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Investment into talent management and its influence on the retention of key talent employees: a case study of a department in the Western Cape provincial government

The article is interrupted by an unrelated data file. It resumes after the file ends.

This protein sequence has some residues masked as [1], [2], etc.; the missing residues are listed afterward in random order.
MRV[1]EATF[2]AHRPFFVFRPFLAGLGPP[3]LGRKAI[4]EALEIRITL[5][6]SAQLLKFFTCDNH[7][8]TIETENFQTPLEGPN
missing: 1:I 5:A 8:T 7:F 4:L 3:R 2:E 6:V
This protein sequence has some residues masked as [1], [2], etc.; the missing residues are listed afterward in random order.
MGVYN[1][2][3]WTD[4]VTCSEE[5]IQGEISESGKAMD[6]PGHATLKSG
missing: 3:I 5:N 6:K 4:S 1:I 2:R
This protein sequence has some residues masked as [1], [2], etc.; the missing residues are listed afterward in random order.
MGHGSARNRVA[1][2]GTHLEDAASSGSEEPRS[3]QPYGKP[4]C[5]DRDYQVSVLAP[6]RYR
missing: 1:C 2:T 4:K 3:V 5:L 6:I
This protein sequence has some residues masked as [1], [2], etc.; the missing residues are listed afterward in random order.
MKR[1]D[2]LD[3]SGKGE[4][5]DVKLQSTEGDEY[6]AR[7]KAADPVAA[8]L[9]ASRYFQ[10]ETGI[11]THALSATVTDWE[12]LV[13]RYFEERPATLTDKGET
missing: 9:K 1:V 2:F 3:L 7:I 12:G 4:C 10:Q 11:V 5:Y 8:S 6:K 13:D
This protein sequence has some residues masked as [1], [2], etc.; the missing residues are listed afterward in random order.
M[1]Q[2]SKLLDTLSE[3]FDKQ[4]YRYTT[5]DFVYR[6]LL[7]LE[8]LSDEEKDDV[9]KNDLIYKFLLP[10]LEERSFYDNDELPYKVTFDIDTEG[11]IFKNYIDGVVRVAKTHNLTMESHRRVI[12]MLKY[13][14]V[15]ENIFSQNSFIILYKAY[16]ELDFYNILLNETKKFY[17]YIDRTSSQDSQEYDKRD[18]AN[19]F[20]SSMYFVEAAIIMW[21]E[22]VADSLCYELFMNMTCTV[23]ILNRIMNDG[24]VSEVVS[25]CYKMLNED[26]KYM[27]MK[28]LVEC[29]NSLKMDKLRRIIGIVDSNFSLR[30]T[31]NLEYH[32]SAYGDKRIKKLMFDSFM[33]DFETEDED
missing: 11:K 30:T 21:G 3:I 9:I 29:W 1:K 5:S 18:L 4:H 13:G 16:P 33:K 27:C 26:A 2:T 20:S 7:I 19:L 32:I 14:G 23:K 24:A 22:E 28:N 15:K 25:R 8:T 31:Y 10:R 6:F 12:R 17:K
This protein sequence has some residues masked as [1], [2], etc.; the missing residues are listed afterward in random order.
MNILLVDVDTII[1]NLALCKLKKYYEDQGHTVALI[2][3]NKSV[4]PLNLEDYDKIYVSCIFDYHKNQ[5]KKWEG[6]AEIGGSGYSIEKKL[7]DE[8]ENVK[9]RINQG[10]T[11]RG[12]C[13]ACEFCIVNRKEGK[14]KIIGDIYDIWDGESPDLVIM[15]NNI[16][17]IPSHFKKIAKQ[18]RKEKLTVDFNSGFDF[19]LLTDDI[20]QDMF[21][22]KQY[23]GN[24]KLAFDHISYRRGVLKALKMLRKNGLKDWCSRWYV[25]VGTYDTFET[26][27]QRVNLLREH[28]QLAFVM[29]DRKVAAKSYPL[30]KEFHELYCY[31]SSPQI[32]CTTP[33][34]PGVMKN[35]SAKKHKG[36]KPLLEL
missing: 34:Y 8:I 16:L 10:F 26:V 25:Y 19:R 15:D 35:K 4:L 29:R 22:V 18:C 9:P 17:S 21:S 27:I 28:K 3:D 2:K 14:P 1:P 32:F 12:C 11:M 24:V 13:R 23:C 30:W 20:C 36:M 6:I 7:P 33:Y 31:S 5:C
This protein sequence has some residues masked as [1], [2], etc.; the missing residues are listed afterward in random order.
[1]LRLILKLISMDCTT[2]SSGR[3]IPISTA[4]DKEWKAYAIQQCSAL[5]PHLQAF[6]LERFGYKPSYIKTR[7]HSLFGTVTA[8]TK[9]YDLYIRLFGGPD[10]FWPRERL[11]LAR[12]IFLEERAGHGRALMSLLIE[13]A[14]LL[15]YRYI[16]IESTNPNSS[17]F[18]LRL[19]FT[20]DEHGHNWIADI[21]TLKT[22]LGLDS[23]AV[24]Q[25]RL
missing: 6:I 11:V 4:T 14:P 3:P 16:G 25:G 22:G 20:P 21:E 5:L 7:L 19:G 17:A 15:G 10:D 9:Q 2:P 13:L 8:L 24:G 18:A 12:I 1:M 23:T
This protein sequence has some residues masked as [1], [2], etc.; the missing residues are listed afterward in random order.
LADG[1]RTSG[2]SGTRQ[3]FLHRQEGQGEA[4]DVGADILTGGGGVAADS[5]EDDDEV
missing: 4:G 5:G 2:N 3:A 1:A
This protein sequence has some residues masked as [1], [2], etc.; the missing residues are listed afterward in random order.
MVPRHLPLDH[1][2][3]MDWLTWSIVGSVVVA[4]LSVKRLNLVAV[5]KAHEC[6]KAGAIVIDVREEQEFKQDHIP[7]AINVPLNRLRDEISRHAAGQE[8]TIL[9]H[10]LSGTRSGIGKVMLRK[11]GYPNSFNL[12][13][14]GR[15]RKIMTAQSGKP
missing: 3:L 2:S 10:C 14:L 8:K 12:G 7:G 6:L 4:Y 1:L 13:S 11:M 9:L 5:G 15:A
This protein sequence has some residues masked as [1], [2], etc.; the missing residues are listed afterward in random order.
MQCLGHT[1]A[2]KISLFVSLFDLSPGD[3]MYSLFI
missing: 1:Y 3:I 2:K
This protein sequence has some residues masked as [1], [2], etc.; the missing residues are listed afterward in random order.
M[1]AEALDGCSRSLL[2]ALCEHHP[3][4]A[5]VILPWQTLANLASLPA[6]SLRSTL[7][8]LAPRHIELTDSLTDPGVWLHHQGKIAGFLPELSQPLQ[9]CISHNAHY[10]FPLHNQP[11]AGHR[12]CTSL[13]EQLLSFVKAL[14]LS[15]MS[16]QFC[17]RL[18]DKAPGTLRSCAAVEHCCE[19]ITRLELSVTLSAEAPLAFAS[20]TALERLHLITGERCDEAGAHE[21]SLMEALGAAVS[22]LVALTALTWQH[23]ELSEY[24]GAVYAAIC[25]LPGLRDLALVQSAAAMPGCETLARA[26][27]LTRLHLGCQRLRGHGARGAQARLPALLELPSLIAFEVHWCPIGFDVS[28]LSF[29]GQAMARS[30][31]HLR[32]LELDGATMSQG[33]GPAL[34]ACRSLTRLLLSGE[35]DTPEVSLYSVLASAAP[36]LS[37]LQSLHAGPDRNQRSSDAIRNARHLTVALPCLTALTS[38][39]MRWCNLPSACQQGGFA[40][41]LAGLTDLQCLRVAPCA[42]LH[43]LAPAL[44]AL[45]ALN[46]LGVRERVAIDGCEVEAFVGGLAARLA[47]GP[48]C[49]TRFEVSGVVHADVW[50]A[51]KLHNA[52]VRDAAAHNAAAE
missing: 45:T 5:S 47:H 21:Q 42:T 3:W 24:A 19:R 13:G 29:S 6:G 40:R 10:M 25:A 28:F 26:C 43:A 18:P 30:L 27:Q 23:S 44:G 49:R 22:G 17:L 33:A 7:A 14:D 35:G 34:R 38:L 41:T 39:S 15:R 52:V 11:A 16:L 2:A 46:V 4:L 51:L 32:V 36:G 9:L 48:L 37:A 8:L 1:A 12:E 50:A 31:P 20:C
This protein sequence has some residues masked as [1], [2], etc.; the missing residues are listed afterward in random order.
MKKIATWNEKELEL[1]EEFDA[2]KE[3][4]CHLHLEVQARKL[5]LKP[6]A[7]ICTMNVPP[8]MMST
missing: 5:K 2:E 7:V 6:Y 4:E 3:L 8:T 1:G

A quality public service demands total quality management (Paramasur, 2010:540). South African organisations, especially the public service, face challenges to attract and retain key talent employees with the right skills match towards achieving the organisation’s long term strategic objectives. According to Thomas (2003), it is difficult to keep employees happy; therefore, the key is to find out what matters most to organisational staff. This is because what makes employees satisfied could lead to enhanced productivity and efficiency. Therefore organisations should take the responsibility to address the problem by investing in talent management, and implementing talent management strategies to influence key talent retention. The Department of Economic Development and Tourism (DEDAT) is a Western Cape provincial department. DEDAT’s main strategic objective is to facilitate economic growth and jobs in the Western Cape economy. This requires the right key human talent to achieve its strategic objectives, and goals in the short and long term within the public service environment. The research study strives to determine variables that should be considered in the talent management strategy of DEDAT, which have been identified by key talent and, therefore, will likely exert influence on the retention of key talent employees within DEDAT. The population consisted of managers within DEDAT and included key talent employees on the employment skills level from middle management (Deputy Director salary level 11 to 12) to senior management (Director salary level 13 to Head of Department salary level 15) employees. An adapted questionnaire, based on the research of Birt, Wallis and Winternitz (2004), was used to assess the investment into talent management and the retention of talented employees within DEDAT, a department in the Western Cape provincial government. A convenience sample of forty-seven (47) participants was targeted for this research study, which yielded forty-three (43) responses. The results suggest that some critical factors impact on retention, with significant age and gender differences with respect to critical retention factors. These results are juxtaposed against previous research findings, while strategies are offered to ensure that efforts are made to retain core talent, and implications for DEDAT are discussed. While the methodological implications of using a small sample, based on the method of convenience sampling are discussed, and the use of a positivist approach presents some limitations, the results provide some tentative insights into some of the more salient factors, which influence retention for employees who participated in the survey.